Petitioner's reliance on McManus v. McManus (1976), 38 Ill. App.3d 645, 348 N.E.2d 507, is misplaced. The court there held that visitation of one full day per month, although limited, is not so limited as to cause a manifest injustice to either the non-custodial parent or child. Petitioner further relies on Blazina v. Blazina (1976), 42 Ill. App.3d 159, 356 N.E.2d 164, which affirmed an order continuing a visitation schedule previously worked out by the parties. However, Blazina did not even remotely suggest that such agreements should be followed but rather held that the trial court under the circumstances did not abuse its broad discretion in continuing a visitation schedule which amounted to every other weekend and one full week during the child's summer vacation.

Although petitioner correctly notes that the court characterized the portion of its ruling relating to Friday visitation as arbitrary, the record demonstrates that the schedule, as a whole and as to Fridays in particular, was in fact tailored to the Brophy family. The court carefully considered that the disparity in the ages of the children justified a restricted schedule. In denying the petitioner's request to begin the weekend visitation on Friday evening rather than Saturday morning, the court noted that during the school year the children often engage in school activities on Friday. Accordingly, Friday visitation as requested was limited to the children's summer vacation. In denying petitioner's request for visitation of one week per month during the school year, the court commented it did not feel this ever worked out. Finally, petitioner's vacation time was also taken into account in allowing him extended visitation during the childrens' summer vacation.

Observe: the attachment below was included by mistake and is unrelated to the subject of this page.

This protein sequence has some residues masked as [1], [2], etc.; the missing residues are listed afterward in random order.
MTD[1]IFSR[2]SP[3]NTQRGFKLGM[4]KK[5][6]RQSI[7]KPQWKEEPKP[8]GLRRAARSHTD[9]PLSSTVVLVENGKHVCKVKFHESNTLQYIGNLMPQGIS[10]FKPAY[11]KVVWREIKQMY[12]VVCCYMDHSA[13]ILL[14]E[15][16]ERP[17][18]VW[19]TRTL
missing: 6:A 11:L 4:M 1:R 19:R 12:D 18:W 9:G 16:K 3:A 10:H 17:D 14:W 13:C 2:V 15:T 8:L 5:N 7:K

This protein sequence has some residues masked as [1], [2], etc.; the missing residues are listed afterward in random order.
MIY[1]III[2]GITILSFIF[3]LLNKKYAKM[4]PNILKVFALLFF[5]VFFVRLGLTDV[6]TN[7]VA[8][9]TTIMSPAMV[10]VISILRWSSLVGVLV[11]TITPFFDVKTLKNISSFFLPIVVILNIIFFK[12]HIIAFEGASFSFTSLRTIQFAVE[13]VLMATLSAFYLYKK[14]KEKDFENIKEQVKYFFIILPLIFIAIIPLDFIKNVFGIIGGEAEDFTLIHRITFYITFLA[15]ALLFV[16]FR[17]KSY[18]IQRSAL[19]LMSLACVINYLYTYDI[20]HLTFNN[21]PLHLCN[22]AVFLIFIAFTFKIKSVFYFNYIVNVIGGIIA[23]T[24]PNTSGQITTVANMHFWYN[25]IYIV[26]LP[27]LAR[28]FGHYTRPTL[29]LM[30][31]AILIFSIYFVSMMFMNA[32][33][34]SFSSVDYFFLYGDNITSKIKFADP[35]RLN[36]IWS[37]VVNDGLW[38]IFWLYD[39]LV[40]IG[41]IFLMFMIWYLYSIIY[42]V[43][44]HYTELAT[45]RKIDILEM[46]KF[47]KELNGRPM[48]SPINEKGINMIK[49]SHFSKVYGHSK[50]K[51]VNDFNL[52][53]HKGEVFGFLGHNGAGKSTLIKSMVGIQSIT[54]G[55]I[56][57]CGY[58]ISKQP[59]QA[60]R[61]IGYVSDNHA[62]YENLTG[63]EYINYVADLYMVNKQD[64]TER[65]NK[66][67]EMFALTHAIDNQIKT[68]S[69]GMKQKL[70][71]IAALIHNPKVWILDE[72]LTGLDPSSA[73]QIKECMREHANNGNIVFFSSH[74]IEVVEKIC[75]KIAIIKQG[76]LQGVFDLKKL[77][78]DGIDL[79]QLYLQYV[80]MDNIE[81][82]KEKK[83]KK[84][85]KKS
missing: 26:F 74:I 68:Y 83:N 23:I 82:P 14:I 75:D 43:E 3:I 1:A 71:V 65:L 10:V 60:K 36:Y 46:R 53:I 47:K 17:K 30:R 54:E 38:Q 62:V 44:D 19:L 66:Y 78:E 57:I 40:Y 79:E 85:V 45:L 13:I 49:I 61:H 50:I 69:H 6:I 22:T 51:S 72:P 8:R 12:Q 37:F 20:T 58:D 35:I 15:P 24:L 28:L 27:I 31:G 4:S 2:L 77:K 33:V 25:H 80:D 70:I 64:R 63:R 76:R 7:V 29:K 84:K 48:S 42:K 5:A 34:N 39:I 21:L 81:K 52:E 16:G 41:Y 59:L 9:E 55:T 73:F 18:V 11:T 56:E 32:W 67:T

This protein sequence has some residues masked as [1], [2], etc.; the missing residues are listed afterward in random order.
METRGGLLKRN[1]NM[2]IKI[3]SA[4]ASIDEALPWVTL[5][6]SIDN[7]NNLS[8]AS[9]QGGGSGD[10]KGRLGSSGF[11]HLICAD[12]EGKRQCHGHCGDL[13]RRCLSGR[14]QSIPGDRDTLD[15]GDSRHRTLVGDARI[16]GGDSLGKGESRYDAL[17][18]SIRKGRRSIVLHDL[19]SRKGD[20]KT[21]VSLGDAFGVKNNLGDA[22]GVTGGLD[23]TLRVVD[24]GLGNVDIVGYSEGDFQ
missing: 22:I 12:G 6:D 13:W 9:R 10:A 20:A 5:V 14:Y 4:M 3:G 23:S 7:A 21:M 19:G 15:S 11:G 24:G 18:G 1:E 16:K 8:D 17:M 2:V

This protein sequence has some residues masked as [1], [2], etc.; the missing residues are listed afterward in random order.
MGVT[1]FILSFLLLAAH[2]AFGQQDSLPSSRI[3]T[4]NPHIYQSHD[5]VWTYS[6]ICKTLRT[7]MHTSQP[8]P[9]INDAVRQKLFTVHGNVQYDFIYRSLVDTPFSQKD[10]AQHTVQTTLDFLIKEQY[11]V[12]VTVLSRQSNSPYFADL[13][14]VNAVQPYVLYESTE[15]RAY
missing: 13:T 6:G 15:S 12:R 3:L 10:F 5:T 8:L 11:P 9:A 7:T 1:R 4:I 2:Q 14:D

The trial court's primary concern was the best interests of the children. Petitioner's request to increase the visitation schedule was considered in light of the children's needs and convenience. There is no indication that respondent was unfairly favored over petitioner or that the present visitation will not foster a healthy and close relationship with both parents. Consequently, we cannot say the visitation schedule was manifestly unjust or that it did not provide reasonable visitation. Petitioner's reliance upon the statement of the court to establish an arbitrary ruling is without merit.


Petitioner next contends that the award of $500 per month child support is excessive and that the trial court abused its discretion in basing the award solely on the non-custodial parent's income. He argues that the court arbitrarily determined this award since it did not hold a hearing to determine the actual needs of the children and because it neither considered respondent's net annual salary of $10,000 nor determined petitioner's needs for food, shelter and clothing. Respondent maintains that the award is proper and supported ...